Ava Jae said...

You're so welcome, Fida! I think we all start somewhere, and it was really only recently that I really started pushing myself to write things that were beyond my comfort zone, but so far, at least, I don't regret it.

Ava Jae said...

I really love what you said about how it feels like you understand that part of yourself better—I definitely agree. When you write something personal, it kind of forces you to wrestle with whatever aspect you're putting into your work, and when you come out at the other end, I've definitely found that all that grappling leads to a clearer understanding. That doesn't mean anything's changed, per say, but maybe it doesn't have to.

Also, I think it's great that you're trying to channel your anxiety into something productive. Good luck!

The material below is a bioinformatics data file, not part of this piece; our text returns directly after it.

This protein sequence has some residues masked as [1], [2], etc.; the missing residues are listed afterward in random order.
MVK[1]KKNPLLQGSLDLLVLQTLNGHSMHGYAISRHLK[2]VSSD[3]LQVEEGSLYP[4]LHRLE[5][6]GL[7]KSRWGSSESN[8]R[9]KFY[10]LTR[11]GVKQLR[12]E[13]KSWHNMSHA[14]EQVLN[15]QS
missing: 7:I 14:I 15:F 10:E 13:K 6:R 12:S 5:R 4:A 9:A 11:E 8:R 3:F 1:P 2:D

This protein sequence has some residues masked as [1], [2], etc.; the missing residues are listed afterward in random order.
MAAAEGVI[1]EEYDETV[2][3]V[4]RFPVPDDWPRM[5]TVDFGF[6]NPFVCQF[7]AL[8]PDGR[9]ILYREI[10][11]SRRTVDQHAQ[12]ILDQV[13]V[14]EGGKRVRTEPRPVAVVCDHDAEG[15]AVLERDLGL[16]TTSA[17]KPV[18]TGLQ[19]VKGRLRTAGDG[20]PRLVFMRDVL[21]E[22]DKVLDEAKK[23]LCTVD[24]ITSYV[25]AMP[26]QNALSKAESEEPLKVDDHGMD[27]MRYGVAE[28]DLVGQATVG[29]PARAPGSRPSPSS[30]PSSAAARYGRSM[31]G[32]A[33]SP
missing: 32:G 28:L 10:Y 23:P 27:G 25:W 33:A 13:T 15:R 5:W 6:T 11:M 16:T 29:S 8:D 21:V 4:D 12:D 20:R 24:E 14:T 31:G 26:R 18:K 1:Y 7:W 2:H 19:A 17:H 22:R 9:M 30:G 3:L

Martin said...

Very best of luck!

Ava Jae said...


Melissa Menten said...

I fictionalized a few true events in my current MS, and the scary part is maintaining the integrity of the fictional character and story while using enough of the real experiences to make it authentic. And writing about darker issues is always scary!

Jen Donohue said...

I hope to one day write an MS that scares me. That way I'll know it's doing its job!

Ava Jae said...

It can be, for sure! I'm weird and I tend to like writing about darker issues (maybe because of the ingrained conflict? Inner demons are my favorite), but it can definitely be intimidating at times.

Ava Jae said...

I like this attitude! :)

Leila said...